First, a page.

Colours beyond red tape
After five years, Sudha Pillai was seen again with her exhibition of paintings at India Gandhi National Centre for the Arts last fortnight. RANA SIDDIQUI speaks to this bureaucrat-artist.
A work by Sudha Pillai.
HER HEAD was always buried in books and heart in colours. Sudha Pillai, a bureaucrat and a painter, has been successful in keeping a balance between the two. An IAS officer, Sudha who is now an Additional Secretary, Ministry of Panchayati Raj, recently exhibited her works in gouache inks, pastels and mixed media titled "Pancham" at India Gandhi National Centre for the Arts.
Sudha has come back to exhibit her works after a five-year hiatus. This time with richer tones in colours and more subjects on the canvas. After she topped in her graduation in the whole of Himachal Pradesh, Punjab and Haryana, and then again in her post graduation in which she also received two gold medals, she had to make a choice between further studies or art for a career. "I was in two minds. Yet I gave Civil Services an attempt and stood second all over India. But I couldn't do away with my passion for painting. So I kept it alive, alongside," says this soft-spoken treasure house of knowledge and wisdom.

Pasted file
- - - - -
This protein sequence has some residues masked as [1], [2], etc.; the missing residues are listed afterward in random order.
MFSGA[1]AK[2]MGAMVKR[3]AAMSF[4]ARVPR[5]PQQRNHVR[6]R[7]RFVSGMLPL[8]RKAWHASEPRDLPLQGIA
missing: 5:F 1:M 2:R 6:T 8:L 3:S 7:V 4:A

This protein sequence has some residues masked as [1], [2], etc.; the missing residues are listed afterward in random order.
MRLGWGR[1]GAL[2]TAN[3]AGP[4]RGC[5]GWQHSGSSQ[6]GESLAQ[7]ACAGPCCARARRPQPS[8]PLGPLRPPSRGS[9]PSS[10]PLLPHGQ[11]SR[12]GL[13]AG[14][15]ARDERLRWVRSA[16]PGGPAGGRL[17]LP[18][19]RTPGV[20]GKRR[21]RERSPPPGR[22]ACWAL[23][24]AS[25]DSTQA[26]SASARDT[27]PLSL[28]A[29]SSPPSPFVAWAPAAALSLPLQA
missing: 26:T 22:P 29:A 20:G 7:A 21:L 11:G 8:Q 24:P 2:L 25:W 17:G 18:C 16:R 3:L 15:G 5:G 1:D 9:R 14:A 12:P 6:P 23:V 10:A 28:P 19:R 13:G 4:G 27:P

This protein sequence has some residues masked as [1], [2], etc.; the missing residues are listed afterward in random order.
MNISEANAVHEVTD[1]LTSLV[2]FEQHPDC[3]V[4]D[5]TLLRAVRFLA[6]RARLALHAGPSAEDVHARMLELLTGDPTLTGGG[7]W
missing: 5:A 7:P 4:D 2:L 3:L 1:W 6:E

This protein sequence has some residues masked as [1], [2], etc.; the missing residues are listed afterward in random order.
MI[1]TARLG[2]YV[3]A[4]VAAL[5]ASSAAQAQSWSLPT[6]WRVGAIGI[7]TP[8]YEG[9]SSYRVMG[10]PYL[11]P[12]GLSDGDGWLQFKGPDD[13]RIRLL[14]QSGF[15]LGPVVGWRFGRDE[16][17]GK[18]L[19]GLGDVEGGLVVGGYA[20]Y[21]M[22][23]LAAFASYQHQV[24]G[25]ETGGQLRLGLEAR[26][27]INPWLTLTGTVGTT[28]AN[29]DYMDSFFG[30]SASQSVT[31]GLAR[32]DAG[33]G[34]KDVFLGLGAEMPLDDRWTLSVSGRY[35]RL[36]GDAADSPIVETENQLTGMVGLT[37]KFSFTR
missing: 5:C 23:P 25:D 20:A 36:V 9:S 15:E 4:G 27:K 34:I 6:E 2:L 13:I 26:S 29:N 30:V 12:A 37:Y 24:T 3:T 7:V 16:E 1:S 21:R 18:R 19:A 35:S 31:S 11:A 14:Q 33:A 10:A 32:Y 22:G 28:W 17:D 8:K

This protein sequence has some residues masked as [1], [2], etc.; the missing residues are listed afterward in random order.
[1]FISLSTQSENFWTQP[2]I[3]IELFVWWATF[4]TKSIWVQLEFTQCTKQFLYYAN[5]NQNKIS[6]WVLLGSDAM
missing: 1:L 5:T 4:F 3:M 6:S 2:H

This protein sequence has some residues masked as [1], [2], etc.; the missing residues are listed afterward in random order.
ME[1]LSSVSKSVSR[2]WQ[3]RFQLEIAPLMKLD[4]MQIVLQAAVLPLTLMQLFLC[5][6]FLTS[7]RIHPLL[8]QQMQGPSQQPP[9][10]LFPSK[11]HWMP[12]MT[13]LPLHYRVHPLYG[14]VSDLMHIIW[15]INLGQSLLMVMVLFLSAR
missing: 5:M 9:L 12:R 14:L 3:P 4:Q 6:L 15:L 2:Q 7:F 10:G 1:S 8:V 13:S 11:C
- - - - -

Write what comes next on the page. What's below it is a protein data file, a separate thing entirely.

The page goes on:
A self-taught painter, Sudha has always been experimenting with medium. Her first such experiment was ink on ceramic tiles in 1998. In her subjects, women invariably play a significant role. In Pancham too, she translates it into Pancha Shakti that is female power, which is vested in the women panchas.
"I have been interacting with these women for quite some time now. They exude immense confidence, so they form an integral part of my work. Pancham is also sound of the koyal and it is also the fifth and the purest note in the musical note, to which nothing can be added or deleted. Hence, the title of the exhibition," she explains.
A little unhappy with the increasing commercialisation of art, she believes that tips in newspapers on investment in art trivialise art. "Art should be one step ahead of money. Else, the theme paintings which are becoming the order of the day would become the order in art too. And the artists would turn craftspersons. It is the responsibility of the artists to save it from the sham."
Incidentally, Sudha's paintings can also been seen in a group show at Krishna's Collection from next Wednesday.
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